The FBI has joined a widening investigation of a Los Angeles Police Department gang unit whose members are accused of routinely failing to document their actions during traffic stops, an alleged pattern of deception that Mayor Karen Bass called “very disturbing.”
A week after LAPD internal affairs detectives searched the officers’ lockers — a development first reported by The Times — Chief Michel Moore announced that federal prosecutors and the FBI’s civil rights division are launching their own probe.
In a news release Thursday evening, Moore said the officers’ alleged misconduct first came to the department’s attention after a traffic stop earlier this year in which a man reported he’d been pulled over and had his vehicle searched without consent or probable cause.
The two officers involved in the stop were later identified as members of the Mission Division Gang Enforcement Detail, or GED. The department opened an internal affairs case, and investigators found the two officers “had not properly documented the detention, or their actions.” A review of the officers’ other stops found instances where the officers improperly switched off their body-worn cameras or otherwise failed to document the encounter. As the investigation continued, it became apparent that other Mission GED officers were engaging in similar misconduct, the news release said.
“The Department’s expectations are that all traffic stops or detentions can be fully documented, and body-worn video devices will be used as required,” Moore said in a statement. “Consequences for any member who would purposely avoid our requirements will be certain and severe. Such misconduct undermines the public’s trust and tarnishes the badge of the vast majority of officers who conduct themselves with integrity and reverence for the law.”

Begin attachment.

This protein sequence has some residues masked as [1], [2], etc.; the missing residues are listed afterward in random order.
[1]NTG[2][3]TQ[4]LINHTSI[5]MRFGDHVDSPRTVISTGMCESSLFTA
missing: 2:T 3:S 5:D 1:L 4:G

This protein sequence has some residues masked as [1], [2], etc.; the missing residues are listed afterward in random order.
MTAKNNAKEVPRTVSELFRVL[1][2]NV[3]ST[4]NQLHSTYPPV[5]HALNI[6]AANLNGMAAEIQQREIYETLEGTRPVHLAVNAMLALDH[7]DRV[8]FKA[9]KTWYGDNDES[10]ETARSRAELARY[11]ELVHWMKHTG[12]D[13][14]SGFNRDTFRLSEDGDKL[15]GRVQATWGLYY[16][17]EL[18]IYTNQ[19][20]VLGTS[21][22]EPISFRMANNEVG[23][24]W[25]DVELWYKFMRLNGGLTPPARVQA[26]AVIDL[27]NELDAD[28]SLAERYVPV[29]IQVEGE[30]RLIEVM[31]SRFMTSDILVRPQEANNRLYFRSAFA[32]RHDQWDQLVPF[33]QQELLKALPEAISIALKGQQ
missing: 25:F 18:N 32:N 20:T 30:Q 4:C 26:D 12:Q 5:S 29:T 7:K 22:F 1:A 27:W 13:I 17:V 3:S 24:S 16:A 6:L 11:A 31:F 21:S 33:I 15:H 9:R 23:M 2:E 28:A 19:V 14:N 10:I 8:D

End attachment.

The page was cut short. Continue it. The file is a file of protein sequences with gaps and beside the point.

Bass echoed the chief’s words in her own statement later Thursday, saying such cases “can erode confidence and trust in our police department.”
“Under my administration, transparency and accountability is required,” Bass said. “I am encouraged by the leadership of LAPD taking an aggressive posture towards this investigation to ensure Angelenos are being served with fairness and integrity.”
While the mayor’s comments and FBI involvement underscore the seriousness of the investigation, the contours of the allegations against the gang unit are still coming into focus.
According to multiple sources who requested anonymity because they are not authorized to speak publicly about the ongoing investigation, internal affairs investigators served search warrants on several officers’ lockers at the Mission police station on Aug. 18. It was not immediately clear what they were looking for or what, if anything, they took. The warrants remain under seal.
One source familiar with the case said investigators have reviewed body cam video from the Mission gang unit looking for any evidence of other misconduct.
As rumors about the locker searches circulated around the department, LAPD officials largely remained mum. The LAPD did not respond to emailed questions from The Times about unverified reports that the entire Mission Division Gang Enforcement Detail unit had been disbanded — with some members reassigned to other units — and that a gang supervisor has been relieved of duty. Instead, the department posted its announcement about the FBI’s investigation on social media late Thursday afternoon.